Kevin Brockmeier’s previous novel, The Brief History of the Dead, teamed a high-wire fantasy concept — that the dead moved on to a new life in an unnamed city, and resided there so long as someone on earth remembered them (which, in the novel’s case, was just one person, the last surviving human of a species-erasing virus) — with a literary devotion to language and nuance. It was Michael Crichton with an M.F.A., or Stephen King with a lot more lyricism. Though it never quite hung together (it began as a short story, and felt stretched as a novel), it certainly showcased Brockmeier’s talent and his flair for the unconventional.
After a collection of short stories in 2008 (The View From The Seventh Layer), Brockmeier returns with another novel, The Illumination. The book begins with Carol Ann Page, who cuts her thumb with a carving knife while opening a package from her ex-husband. She goes to the hospital and gets stitched up when, inexplicably, a light begins glowing from her wound. Soon there are reports of this mysterious occurrence happening everywhere. Television is filled with images of this light — “boxers opening up radiant cuts on each other’s faces”; “a team of cyclists with their knees and feet drawing iridescent circles in the air”; a news anchor with “something like the flat pulse of heat lightning flashing from his temples.” Before long, everyone is accustomed to seeing one another’s pain borne out on their bodies, a twinning of beauty and hurt in resplendent light.
This could easily devolve into a gimmick in the hands of a lesser writer, or played for easy sentimentality or blunt allegory. Brockmeier is craftier. He traces this phenomena through the lives of six characters, starting with Carol Ann and moving on to a widowed photographer, a ten year old child, a missionary, writer and street vendor. Their narratives interlock through a journal between husband and wife detailing the most private things they love about one another — prosaic observations like I love seeing your number appear on my cell phone or I love the way you alphabetize the CDs, but arrange the books by height, as well as more intimate ones like I love the concavities behind your knees, as soft as the skin of a peach. The journal falls into the hands of these six characters, and they reflect on it as they sort out their pain and how it shapes their existence.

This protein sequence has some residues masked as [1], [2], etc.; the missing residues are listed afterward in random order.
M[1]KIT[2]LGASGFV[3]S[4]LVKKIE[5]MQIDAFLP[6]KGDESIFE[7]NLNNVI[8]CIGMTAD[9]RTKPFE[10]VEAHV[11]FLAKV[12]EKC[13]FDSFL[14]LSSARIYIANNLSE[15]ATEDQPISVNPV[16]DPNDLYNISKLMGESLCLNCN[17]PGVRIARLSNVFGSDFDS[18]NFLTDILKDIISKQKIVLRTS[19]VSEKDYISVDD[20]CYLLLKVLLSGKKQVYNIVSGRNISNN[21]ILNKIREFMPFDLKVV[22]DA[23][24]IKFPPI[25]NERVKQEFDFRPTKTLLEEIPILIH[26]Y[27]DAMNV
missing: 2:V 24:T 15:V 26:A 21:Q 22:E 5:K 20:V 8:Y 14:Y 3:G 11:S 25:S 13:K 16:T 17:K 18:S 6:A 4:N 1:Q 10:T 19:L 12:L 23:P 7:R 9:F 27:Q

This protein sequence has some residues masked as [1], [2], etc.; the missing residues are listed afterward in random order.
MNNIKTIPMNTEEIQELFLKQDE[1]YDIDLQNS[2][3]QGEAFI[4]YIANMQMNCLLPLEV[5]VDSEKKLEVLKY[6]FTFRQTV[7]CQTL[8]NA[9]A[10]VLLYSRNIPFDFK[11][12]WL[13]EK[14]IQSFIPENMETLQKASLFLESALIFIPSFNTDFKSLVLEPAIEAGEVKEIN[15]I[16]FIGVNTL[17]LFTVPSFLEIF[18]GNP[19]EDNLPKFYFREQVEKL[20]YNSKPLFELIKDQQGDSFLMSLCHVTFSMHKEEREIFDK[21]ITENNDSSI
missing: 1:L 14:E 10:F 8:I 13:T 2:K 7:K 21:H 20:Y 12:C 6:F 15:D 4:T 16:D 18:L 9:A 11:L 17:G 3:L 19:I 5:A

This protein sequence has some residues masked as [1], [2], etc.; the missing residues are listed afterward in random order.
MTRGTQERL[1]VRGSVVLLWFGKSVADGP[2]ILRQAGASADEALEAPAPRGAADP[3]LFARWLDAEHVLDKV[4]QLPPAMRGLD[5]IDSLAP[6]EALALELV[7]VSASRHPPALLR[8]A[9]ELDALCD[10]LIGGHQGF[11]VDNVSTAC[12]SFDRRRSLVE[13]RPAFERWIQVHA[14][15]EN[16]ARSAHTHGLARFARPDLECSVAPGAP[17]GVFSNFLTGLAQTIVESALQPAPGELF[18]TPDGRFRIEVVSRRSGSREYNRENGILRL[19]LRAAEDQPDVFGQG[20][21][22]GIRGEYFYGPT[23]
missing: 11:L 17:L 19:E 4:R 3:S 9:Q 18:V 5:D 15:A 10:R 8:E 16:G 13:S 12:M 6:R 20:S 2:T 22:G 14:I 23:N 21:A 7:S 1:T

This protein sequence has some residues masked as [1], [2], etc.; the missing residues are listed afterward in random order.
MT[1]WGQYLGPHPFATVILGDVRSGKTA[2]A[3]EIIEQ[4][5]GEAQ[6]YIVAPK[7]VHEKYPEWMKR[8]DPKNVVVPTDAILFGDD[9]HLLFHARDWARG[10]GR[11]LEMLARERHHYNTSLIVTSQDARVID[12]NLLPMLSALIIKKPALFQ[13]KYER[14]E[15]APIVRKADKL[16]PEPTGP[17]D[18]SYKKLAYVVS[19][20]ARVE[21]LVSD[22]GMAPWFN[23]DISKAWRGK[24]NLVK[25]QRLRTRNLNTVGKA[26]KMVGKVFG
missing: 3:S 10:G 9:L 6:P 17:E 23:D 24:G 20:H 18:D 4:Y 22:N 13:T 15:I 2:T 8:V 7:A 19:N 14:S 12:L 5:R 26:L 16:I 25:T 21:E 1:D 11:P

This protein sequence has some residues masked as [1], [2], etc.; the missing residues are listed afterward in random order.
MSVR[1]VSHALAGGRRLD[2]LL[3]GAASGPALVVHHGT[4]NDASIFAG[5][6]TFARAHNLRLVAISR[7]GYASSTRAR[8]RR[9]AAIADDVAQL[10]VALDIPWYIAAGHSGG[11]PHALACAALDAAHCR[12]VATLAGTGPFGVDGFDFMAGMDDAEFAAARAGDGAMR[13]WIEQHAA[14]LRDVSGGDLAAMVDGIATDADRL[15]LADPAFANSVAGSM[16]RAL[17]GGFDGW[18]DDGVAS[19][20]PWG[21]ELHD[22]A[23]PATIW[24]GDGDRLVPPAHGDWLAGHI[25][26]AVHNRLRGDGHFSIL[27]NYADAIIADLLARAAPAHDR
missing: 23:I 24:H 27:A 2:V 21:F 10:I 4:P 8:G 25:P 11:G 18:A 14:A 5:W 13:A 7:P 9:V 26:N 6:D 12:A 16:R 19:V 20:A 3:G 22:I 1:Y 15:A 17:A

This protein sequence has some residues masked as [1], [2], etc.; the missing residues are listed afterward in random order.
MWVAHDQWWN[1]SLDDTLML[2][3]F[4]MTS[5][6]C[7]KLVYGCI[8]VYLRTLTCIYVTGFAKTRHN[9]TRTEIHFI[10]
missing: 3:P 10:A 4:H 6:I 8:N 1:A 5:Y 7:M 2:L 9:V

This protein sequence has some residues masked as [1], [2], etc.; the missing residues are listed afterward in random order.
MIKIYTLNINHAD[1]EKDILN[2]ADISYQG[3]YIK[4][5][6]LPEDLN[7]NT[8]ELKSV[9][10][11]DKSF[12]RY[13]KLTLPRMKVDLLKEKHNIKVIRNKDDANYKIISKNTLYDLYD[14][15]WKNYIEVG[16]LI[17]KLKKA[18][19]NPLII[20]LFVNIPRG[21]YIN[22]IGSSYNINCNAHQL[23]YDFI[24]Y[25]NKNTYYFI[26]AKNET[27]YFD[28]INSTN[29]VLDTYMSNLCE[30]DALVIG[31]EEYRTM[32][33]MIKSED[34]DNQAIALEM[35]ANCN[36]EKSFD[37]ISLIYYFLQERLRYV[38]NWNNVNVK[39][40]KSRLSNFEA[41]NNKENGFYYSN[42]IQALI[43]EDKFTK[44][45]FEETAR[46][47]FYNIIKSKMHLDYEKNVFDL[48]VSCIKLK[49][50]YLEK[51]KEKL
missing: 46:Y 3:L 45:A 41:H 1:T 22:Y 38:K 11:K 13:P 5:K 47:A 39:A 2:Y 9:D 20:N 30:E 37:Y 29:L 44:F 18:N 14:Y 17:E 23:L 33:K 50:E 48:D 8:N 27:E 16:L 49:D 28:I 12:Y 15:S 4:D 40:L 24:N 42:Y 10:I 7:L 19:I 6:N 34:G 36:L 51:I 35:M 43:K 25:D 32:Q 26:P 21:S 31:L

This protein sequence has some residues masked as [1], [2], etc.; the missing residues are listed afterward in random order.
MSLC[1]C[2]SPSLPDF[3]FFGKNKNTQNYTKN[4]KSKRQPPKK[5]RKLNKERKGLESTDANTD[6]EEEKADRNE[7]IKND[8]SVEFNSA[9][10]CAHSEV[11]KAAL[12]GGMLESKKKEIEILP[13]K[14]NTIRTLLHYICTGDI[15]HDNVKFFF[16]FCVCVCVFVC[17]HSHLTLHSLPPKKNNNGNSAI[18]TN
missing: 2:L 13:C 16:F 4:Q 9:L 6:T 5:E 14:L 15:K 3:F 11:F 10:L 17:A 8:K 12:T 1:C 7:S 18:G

And there is a lot of pain. These characters are well-acquainted with anguish — death and cancer; loneliness and rejection; bullying and violence — but Brockmeier avoids bathos by locating a resilient dignity in each of them. It helps that he knows how to craft a sentence. (He’s also quite a stylist — every sentence in the section on Chuck Carter, the 10-year-old, is exactly ten words.) There is something redemptive in being able to write so skillfully about loss; the evangelist, a man named Ryan Shifrin caught in a crisis of faith, thinks of God’s love as “fluttering like a bird around the margins of [humanity’s] wretchedness. It was a sad little robin of a word, His love. It fled at the first sign of cold weather. Its bones were hollow and filled with air. Anyone could see how feeble it was, how insubstantial.”
Henri Nouwen, the Catholic priest, wrote a book called The Wounded Healer which argued that ministers must identify and embrace their own suffering to be of any value to others. Suffering, he contended, is the basis for healing. “Those who avoid the painful encounter with the unseen,” he wrote, “are doomed to live a supercilious, boring and superficial life.” This is not a problem for the six characters in The Illumination. Their lives may ripple with pain, but in wrestling with that pain they escape superficiality. Brockmeier, to his great credit, does the same.
(Hat tip to Erik Brueggemann for the recommendation.)